Teachingartonthecheap's Blog

Kindergarten: Rainbow Crayons

Posted on: January 18, 2010

Creative Reuse Lesson Plan         Kindergarten: Plants

Written by Keri Piehl for SCRAP /Whitman ES 2009-10

Rainbow Crayons

Cost per student: $.05 (this includes garage sale muffin tins)

Materials:  old broken crayons (the equivalent of 8 unbroken crayons per kid), muffin tins not used for baking (one muffin cup per kid), plastic cups or bowls to hold in-process crayons, bowls for paper peelings, scrap paper to test out colors, finished example

Students will create a colorful recycled crayon for making texture rubbings.

Elements of art: color, form

Vocabulary: wax, melting, peeling

1. When the students are all together, show them your rainbow crayon. Ask them to guess what it is, and describe its form (round, colorful, hard, smooth etc.). Draw with it on a piece of scrap paper to show them and see if that helps them figure it out! Let them know you made it out of recycled materials and that they will all make one to take home another day.

2. At their tables, point out all the supplies. The tubs of crayons for this age of student should contain about ½ unpeeled crayons (I do this in front of the TV ahead of time, using a craft knife to slit the wrappers for quick peeling) and 1/2 with the papers still on. That way the kids who don’t have an easy time peeling the crayons can just choose from the unpeeled ones.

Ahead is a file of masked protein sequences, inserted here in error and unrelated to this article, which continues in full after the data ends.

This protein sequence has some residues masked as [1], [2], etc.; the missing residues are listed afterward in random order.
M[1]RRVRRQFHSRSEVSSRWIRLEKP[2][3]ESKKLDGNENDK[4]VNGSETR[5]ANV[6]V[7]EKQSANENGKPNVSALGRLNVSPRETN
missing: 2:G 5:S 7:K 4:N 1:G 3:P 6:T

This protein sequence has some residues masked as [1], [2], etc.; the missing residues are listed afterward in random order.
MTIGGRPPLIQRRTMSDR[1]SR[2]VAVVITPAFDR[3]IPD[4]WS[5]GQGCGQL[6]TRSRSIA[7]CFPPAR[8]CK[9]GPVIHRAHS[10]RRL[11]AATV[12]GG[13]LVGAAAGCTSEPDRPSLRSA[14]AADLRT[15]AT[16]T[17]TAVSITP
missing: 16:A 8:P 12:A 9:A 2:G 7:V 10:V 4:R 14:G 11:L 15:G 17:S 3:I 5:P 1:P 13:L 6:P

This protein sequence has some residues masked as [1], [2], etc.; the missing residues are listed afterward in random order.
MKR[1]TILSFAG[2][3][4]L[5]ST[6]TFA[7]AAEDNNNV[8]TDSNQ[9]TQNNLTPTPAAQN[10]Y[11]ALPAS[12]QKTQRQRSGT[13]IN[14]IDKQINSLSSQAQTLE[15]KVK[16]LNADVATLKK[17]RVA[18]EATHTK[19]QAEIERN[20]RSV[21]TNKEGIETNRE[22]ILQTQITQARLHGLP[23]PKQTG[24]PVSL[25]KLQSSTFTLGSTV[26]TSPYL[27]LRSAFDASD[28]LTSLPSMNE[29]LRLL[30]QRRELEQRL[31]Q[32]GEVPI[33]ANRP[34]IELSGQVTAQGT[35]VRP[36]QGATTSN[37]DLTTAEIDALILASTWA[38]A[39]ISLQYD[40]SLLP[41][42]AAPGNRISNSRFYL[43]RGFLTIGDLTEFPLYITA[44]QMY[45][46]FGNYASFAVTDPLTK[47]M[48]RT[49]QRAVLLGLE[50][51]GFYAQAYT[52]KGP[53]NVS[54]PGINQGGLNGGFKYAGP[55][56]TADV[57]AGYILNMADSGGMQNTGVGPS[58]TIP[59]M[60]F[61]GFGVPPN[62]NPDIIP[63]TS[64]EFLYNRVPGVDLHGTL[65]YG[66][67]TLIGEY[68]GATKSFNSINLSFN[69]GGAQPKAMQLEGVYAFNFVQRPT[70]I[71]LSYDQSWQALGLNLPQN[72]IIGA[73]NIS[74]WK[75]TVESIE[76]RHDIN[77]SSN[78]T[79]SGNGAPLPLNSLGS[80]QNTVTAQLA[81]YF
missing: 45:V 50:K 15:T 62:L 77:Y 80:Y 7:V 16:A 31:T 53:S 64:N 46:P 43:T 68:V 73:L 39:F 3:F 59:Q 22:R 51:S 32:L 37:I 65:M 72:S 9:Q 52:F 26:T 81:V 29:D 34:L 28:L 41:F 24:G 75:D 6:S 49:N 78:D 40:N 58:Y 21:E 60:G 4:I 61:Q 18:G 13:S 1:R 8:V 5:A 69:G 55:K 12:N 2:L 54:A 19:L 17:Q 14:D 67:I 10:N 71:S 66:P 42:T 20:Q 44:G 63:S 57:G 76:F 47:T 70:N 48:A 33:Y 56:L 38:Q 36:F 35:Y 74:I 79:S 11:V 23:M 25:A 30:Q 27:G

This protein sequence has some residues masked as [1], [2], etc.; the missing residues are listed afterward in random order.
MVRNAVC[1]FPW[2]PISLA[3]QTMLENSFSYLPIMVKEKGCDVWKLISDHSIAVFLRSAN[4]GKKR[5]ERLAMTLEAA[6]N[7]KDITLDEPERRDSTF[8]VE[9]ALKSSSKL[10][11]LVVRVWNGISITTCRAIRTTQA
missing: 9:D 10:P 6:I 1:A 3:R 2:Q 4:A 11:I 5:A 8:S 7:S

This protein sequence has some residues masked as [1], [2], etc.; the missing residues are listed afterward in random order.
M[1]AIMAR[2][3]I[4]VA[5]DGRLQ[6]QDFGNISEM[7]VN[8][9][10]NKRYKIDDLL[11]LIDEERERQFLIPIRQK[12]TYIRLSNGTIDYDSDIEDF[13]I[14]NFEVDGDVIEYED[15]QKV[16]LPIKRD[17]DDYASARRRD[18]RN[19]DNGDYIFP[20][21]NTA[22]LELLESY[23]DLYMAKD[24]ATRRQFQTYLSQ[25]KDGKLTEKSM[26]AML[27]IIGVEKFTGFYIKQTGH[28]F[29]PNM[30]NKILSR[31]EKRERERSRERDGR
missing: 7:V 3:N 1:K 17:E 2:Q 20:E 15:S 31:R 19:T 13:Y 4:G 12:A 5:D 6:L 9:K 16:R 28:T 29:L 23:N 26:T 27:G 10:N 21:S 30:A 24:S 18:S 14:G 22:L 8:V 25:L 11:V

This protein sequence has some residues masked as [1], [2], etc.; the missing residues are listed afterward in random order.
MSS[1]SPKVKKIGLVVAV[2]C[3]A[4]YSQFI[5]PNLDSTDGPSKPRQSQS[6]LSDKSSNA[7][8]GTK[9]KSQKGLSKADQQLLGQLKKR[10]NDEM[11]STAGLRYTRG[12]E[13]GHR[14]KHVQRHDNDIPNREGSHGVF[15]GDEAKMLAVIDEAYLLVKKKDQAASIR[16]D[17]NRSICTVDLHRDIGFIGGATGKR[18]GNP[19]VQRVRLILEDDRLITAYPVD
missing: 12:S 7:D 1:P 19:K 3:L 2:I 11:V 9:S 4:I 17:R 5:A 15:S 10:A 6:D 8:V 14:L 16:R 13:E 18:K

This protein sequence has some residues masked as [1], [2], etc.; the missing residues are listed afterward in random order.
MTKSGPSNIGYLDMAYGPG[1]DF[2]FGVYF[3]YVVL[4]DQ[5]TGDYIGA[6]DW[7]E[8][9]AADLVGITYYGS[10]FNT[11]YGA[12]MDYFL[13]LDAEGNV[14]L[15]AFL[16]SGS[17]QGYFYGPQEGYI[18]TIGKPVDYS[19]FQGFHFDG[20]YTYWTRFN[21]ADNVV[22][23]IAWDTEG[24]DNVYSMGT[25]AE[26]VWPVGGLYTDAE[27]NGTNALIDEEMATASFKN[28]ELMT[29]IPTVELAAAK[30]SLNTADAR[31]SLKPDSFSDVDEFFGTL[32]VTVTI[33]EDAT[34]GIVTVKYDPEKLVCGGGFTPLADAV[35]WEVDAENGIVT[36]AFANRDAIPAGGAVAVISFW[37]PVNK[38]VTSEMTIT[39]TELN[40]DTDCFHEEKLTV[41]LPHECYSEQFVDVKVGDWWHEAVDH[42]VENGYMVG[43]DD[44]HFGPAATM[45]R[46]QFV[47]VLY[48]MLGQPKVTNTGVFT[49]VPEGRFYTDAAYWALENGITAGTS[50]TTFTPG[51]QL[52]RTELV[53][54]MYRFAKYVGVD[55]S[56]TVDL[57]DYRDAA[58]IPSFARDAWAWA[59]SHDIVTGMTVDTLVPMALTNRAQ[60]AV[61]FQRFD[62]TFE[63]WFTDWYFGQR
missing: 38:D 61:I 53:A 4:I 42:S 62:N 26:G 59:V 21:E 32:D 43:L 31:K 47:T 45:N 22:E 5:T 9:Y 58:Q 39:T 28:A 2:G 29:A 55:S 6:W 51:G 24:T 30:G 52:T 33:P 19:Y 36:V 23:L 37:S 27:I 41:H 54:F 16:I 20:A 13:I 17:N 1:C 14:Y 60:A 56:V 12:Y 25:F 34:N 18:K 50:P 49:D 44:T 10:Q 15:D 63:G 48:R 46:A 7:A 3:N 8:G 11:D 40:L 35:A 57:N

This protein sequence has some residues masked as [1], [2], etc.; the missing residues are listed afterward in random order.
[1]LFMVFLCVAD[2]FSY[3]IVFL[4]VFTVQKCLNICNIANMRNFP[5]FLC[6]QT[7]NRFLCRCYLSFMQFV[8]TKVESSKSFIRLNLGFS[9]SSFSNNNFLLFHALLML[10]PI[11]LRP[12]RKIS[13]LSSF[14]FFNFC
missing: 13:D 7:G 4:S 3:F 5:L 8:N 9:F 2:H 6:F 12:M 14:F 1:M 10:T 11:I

3. Stress that while they should usually not break their crayons, today they are going to need to so they can make the project. I have little white plastic bowls I am going to give each kid, so they can put their peeled, broken chosen crayons in there and then hand me the bowl so I can put the contents in my marked muffin tin. I mark the muffin tin cups with the alphabet using a sharpie, and create a corresponding list as I dump the kid’s crayons into a muffin tin (ie Sally’s go into tin A, so I write her name next to A on my list.) That way they get their special crayon back.

4. Bake them in the oven at about 225* for 20 minutes or until they look melty. Let them cool, then put them in the fridge for about 30 minutes. This will help the wax contract and you can just tip the tin over on a dishtowel and they should all slide right out. I keep my list handy and label each one in relation to which tin it popped out of. You can mark the crayons with a bit of masking tape or I made envelopes out of reused copy paper (super simple ones, see pictures) and put the kid’s name on that.

5. Next week bring them to the kids to use with their rubbing plates! Let them take the crayon and rubbing plate home for continued fun.

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